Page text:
In keeping with Archbishop Charles Chaput’s June pledge to release audited financial statements for every major archdiocesan entity, a statement audited by the accounting firm Grant Thornton for the Archdiocese of Philadelphia’s Office for Catholic Cemeteries covering the year ending June 30, 2012, has just been released.
The Cemeteries Office was one of 15 separate entities that operate separately and distinctly from the archdiocesan Office for Financial Services and were not included in financial statement of OFS released in early July.
That statement, also audited by Grant Thornton, basically covered the central administration of the archdiocese only.
(See all the financial statements here.)
The Statement of Financial Position (the balance sheet) for the Cemeteries Office discloses assets of $67,111,162.
While the archdiocese lists 14 diocesan-owned (as opposed to parish-owned) cemeteries in the Catholic Directory, six of them are filled, except for plots previously purchased.
Cemeteries’ assets include Holy Cross with columbarium space only; Holy Sepulchre, SS. Peter and Paul and Resurrection with burial privileges, mausolea and columbaria; St. John Neumann with burial privileges; and All Saints and All Souls, land held for future use.
Combined, these land assets equal $14,675,641.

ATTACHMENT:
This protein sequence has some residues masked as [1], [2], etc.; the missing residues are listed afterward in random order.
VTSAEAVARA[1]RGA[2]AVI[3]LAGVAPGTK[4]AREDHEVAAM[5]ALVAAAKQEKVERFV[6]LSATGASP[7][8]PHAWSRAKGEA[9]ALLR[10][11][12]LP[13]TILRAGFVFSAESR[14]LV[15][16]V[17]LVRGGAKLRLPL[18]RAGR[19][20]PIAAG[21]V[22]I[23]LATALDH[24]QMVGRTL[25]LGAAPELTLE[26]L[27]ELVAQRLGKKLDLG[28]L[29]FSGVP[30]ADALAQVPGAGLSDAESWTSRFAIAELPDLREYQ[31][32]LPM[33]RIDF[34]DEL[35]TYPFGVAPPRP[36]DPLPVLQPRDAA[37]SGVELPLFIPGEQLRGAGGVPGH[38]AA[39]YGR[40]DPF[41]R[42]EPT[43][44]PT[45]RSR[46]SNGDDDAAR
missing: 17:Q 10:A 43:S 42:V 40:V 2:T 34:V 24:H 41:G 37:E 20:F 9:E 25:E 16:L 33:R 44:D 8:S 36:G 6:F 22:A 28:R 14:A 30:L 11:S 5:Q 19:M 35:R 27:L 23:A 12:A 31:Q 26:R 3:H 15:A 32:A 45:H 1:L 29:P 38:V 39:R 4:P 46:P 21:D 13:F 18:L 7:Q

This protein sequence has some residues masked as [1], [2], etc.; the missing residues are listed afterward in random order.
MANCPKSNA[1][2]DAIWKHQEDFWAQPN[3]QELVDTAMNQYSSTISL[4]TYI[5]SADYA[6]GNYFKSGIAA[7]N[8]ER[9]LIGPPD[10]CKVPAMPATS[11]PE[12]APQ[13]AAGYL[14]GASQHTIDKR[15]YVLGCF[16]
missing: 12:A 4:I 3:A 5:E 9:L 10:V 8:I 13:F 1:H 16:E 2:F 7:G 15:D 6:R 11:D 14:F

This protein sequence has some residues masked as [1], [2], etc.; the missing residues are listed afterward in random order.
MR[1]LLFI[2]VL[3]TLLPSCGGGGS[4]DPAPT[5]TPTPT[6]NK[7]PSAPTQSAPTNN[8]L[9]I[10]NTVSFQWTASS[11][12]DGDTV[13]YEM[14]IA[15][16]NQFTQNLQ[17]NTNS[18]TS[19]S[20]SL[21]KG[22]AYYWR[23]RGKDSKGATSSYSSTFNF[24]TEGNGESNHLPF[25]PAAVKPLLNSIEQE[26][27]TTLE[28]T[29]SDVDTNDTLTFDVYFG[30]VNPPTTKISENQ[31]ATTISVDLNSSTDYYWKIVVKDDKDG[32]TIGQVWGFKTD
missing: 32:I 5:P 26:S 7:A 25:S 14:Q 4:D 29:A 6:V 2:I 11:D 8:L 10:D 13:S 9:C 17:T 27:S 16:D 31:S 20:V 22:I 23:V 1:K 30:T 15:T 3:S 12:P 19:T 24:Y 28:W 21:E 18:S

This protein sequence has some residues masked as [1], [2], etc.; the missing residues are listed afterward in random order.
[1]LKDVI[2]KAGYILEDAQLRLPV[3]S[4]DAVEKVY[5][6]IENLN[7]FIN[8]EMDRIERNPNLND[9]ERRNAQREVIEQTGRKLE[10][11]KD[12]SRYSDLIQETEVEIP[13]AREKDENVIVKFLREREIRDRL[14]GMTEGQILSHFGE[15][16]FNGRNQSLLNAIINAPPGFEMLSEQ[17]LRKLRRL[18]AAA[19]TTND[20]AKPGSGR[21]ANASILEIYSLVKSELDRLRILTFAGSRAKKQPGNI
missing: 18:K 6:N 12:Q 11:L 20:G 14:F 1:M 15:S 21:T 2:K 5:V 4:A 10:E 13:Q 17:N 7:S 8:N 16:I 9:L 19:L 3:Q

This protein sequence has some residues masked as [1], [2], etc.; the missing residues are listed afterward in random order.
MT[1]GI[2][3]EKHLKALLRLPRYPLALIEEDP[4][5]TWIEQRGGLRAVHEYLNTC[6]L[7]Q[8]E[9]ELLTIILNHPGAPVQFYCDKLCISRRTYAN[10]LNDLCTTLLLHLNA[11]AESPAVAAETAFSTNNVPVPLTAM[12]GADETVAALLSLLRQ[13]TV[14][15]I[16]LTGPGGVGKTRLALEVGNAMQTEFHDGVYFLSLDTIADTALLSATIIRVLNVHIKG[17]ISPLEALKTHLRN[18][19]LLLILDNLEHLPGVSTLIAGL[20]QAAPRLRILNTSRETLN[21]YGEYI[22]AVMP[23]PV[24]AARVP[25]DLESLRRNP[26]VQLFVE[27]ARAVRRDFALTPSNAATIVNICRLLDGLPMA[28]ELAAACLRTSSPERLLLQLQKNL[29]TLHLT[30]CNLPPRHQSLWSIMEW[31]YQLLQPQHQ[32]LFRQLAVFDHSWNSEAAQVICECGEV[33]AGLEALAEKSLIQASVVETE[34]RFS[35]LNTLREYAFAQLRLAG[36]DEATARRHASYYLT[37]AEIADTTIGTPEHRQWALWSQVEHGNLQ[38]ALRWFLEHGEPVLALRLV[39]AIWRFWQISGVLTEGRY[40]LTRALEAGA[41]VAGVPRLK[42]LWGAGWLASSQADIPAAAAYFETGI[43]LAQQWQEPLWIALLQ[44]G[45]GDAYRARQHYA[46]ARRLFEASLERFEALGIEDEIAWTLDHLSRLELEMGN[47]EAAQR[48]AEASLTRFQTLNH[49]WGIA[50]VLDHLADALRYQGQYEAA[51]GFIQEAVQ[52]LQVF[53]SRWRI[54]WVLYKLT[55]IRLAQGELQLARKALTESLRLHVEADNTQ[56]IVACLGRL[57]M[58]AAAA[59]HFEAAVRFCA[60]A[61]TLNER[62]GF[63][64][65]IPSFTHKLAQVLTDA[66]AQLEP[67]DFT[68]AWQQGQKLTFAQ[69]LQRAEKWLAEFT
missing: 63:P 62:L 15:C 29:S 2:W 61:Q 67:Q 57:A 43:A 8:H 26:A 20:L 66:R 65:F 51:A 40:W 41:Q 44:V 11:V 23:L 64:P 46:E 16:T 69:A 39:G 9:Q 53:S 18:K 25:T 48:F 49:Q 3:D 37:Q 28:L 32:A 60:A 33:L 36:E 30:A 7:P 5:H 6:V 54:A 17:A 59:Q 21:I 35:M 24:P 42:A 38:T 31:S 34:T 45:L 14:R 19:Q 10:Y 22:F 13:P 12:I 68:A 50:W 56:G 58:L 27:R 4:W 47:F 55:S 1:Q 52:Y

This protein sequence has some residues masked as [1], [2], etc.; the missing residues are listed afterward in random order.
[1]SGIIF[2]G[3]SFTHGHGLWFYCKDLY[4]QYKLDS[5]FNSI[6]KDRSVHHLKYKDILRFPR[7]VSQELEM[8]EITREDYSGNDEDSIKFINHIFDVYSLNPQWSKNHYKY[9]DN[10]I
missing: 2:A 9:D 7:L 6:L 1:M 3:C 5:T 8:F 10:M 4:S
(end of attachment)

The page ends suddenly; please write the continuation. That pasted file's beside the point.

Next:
But whether a cemetery is accepting new burials or not, it must be maintained, which is why sufficient funds must be retained and invested to cover perpetual care costs. The Cemeteries Office designates a flat fee of $150 per grave and a percentage fee per crypt to provide for future maintenance.
Total income and gains for the year was $13,471,610; total expenses were $17,863,171 with $12,434,244 of that for employee salaries and benefits. The next largest listed expense was a $2 million assessment by the archdiocese.
On paper, a significant change was made in the calculation of assets. The Cemeteries Office, which previously had not recorded depreciation on its assets, adopted standard accounting procedures concerning long-lived assets for non-profit organizations that resulted in a prior-period adjustment for depreciation of $10,061,799.
For asset purposes, equipment, furniture, fixtures, building roads and improvements were reduced from $12,861,699 to $2,379,122 because of accumulated depreciation.
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Regarding perpetual care and maintenance, are the funds for those purposes in a trust restricting it to only those uses and protecting it from the Archdiocese’s creditors?
Some dioceses seem to see the cemetery money as fungible, a problem in itself, and the present Milwuakee controversy should make us all pay attention. We need to ensure that all of the restricted funds for various charitable endeavors are protected and are used only for those restricted purposes.
Money contributed for priests’ pensions and for retired religous, should be similarly restricted and protected.